What was your first day at work at Arsenal like?

I had signed on the Thursday and George told me to join them in training on the Friday and he chucked me over with the first-team as they prepared for the big game with Tottenham the next day. I wasn't going to be involved in that game, he had made it clear I was a reserve team player, but there I was being involved in set-plays with the likes of Charlie Nicholas, Viv Anderson, Rixy and Kenny Sansom, it was fantastic.

Who was the first friend you made at Highbury?

My best friend was Merse, because he was a young kid who had just broken into the reserves and he and I just got on straight away. But all the lads were superb Kenny Sansom for example helped me greatly when I made my full debut at Nottingham Forest. George, who had bought me as a right-winger pulled me aside and said could I play on the left. I wasn't going to say no was I so I filled in for Rixy who had done his Achilles.

To run out at the start meant, in my eyes, that I was an Arsenal player and I had Kenny, one of the best left-backs in the world behind me and he was brilliant. He said I'll talk you through it son, don't worry just listen to me; and he talked me through the whole game, he made it so easy for me. I was chuffed, I was made up.

Perry - what are your first memories of playing against Liverpool?

1989 of course, coming on as a sub in that momentous game at Anfield. George chucked me on with 20 minutes to go and told me to run around and be a nuisance. There were no reams of paper with instructions on what to do as you see coaches going through today - doing their noughts and crosses - confusing the player coming on. It's like writing a note for the milkman. You think what are you doing? Just tell the geezer what you want him to do.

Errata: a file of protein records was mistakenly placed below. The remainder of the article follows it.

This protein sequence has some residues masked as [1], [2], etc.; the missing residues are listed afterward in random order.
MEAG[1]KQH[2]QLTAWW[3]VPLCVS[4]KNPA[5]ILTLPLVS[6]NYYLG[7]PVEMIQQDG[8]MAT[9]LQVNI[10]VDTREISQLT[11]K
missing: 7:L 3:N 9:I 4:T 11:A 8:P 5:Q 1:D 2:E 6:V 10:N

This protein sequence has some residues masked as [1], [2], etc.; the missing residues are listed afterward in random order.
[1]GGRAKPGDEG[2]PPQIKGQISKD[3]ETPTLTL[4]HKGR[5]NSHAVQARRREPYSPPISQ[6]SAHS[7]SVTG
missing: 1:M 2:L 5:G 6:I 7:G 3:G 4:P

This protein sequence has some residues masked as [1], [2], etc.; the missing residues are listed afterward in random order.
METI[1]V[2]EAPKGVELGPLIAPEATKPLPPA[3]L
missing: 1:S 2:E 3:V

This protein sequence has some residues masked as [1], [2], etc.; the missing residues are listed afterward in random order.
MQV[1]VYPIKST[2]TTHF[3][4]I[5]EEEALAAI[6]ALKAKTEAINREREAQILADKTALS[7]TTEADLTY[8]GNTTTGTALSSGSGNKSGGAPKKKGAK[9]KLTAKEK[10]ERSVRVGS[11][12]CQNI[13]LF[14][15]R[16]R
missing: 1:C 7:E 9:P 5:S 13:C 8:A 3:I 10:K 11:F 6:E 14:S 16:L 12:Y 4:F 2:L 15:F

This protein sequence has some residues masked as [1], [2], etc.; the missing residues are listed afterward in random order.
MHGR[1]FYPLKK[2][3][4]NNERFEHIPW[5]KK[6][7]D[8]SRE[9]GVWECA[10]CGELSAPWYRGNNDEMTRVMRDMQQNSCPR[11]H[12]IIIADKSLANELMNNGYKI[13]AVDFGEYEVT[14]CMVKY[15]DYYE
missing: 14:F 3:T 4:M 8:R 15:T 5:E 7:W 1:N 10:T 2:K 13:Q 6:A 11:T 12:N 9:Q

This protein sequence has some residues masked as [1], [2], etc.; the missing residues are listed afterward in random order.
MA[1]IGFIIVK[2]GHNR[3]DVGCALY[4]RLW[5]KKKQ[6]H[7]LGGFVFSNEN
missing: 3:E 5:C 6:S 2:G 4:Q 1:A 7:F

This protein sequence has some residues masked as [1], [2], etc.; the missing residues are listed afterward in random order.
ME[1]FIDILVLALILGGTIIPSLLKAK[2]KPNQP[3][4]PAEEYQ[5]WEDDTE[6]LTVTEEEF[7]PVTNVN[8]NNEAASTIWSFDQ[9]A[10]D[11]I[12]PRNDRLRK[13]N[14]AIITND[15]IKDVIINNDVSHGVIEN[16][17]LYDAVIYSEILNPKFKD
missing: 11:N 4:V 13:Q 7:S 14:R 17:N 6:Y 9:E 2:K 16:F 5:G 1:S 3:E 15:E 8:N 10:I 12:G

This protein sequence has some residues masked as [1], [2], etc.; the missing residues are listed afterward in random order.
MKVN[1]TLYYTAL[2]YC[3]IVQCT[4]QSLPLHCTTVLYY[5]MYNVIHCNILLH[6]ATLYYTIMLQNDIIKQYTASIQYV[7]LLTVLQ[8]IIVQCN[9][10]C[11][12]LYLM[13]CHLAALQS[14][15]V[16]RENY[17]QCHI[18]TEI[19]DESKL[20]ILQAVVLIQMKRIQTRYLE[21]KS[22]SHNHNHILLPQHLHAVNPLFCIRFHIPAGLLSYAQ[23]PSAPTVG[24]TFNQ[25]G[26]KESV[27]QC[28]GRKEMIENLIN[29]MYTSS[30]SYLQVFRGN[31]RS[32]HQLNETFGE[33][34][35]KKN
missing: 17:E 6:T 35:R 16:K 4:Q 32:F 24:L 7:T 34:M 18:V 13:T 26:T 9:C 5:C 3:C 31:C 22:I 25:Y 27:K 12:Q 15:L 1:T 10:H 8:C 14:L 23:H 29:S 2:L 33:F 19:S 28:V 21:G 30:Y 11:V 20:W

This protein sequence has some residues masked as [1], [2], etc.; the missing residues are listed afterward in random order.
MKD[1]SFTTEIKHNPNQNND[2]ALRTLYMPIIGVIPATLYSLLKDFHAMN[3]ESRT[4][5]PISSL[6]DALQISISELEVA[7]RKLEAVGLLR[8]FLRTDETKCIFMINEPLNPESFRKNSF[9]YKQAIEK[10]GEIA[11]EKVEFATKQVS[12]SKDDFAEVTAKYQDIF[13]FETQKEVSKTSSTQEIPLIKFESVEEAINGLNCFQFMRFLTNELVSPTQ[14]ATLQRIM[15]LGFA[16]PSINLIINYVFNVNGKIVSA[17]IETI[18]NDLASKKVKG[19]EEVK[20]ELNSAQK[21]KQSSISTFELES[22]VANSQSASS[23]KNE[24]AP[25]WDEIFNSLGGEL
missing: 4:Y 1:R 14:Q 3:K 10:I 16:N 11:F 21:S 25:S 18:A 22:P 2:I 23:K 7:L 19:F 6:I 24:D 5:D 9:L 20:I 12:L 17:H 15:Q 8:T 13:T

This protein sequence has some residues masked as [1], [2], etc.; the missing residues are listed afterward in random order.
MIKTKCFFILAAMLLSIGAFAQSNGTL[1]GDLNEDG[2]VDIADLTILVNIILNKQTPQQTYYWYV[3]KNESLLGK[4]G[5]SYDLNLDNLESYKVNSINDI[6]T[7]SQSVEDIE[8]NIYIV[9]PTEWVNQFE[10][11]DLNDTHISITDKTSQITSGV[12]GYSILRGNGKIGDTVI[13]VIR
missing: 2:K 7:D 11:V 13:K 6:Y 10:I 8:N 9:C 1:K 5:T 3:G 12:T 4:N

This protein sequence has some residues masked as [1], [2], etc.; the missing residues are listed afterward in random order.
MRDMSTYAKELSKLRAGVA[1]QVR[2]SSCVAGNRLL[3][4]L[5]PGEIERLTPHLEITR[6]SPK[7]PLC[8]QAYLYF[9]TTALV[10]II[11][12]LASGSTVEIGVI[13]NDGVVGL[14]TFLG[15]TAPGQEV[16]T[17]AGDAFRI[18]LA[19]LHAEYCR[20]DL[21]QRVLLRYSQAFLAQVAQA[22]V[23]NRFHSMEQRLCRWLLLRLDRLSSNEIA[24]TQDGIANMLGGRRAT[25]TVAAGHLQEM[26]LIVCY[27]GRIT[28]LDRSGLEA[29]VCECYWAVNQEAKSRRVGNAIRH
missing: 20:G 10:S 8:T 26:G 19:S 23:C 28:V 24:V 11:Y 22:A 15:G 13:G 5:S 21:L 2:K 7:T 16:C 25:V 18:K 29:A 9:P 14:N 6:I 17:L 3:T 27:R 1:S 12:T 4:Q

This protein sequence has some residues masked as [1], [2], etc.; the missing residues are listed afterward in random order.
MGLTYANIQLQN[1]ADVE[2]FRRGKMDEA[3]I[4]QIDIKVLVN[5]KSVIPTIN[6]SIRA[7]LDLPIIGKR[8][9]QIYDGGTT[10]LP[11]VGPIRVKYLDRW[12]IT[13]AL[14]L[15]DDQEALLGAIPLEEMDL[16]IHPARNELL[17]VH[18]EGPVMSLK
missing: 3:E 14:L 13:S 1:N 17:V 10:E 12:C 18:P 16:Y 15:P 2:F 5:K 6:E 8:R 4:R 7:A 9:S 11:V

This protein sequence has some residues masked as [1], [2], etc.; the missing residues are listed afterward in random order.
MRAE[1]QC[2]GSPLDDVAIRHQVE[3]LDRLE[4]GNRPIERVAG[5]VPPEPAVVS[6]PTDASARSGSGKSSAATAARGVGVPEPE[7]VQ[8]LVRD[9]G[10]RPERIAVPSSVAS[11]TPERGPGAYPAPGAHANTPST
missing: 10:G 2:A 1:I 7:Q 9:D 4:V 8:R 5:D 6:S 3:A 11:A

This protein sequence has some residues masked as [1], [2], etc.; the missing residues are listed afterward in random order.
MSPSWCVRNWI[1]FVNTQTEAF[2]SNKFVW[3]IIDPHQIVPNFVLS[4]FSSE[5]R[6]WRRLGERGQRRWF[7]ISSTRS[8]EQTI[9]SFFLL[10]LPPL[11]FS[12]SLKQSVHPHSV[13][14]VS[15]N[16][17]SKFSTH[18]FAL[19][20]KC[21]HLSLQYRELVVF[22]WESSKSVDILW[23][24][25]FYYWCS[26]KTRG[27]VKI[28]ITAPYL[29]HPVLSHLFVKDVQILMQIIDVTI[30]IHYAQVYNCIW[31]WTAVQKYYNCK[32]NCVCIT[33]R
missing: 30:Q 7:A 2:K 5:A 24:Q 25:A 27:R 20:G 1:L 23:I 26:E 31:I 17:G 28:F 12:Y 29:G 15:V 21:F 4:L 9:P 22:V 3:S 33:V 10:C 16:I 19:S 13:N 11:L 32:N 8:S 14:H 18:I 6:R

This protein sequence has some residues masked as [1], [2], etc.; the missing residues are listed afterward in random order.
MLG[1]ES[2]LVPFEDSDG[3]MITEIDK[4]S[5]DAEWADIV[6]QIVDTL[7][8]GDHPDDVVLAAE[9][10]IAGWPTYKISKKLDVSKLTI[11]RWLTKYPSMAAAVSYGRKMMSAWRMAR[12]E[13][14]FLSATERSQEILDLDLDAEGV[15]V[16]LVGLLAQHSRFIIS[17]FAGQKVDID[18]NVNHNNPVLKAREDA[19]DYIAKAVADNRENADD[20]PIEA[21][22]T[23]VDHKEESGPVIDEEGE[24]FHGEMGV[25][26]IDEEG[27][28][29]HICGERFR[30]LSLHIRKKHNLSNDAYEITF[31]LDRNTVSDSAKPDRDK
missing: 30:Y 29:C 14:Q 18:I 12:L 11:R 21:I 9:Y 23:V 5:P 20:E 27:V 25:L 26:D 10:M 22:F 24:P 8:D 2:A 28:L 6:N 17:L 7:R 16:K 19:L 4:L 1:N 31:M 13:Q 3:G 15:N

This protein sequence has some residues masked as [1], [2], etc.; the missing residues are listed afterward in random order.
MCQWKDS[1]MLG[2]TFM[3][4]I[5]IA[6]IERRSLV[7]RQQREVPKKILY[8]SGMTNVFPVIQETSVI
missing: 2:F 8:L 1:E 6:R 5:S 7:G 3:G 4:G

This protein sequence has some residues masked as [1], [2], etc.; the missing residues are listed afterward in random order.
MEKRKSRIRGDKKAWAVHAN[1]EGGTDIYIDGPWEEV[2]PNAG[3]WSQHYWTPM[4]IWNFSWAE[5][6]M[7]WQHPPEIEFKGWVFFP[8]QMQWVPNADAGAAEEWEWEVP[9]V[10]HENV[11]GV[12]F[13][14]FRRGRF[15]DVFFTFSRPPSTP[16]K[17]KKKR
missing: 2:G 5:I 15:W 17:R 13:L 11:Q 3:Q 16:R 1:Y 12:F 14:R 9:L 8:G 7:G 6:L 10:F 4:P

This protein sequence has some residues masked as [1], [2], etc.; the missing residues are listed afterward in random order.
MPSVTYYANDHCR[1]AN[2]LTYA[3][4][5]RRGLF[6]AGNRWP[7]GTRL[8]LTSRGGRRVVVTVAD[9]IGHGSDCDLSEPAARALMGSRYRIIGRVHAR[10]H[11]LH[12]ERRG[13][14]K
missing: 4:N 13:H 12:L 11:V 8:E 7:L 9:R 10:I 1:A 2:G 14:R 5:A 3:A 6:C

Coming on as a sub against them in the Littlewoods Cup Final, in '87 and setting up the winner is another great memory. And there was that incident at Highbury when I did my Achilles against them. The St John's Ambulance people strapped me onto a stretcher that had wheels on it and as they took the corner at the Clock End one of the wheels caught the edge of the pitch and tipped me over. I couldn't put my hands out to save myself as I was strapped in so I landed head first into a puddle in front of the Liverpool fans who thought it hilarious. I had red shale all over my face which was grazed - at least it took the pain away from my Achilles.

And now we have your first book Perry - what is it called?

'We all Live in a Perry Groves World.' I took my football seriously but didn't take everything around it that seriously and this is an off the wall look at the game which I hope people will enjoy.

Perry has kindly given the matchday programme five copies of his hugely entertaining book, to be in with a chance of winning one simply answer the following question correctly.

Which club did Perry join after he left Arsenal?

a) Sheffield United
b) Southampton
c) Sunderland

Post your answers to the usual address, marked 'Perry Comp' or e-mail Entry deadline - Monday, November 20, 2006.

Copyright 2017 The Arsenal Football Club plc. Permission to use quotations from this article is granted subject to appropriate credit being given to as the source
10 Nov 2006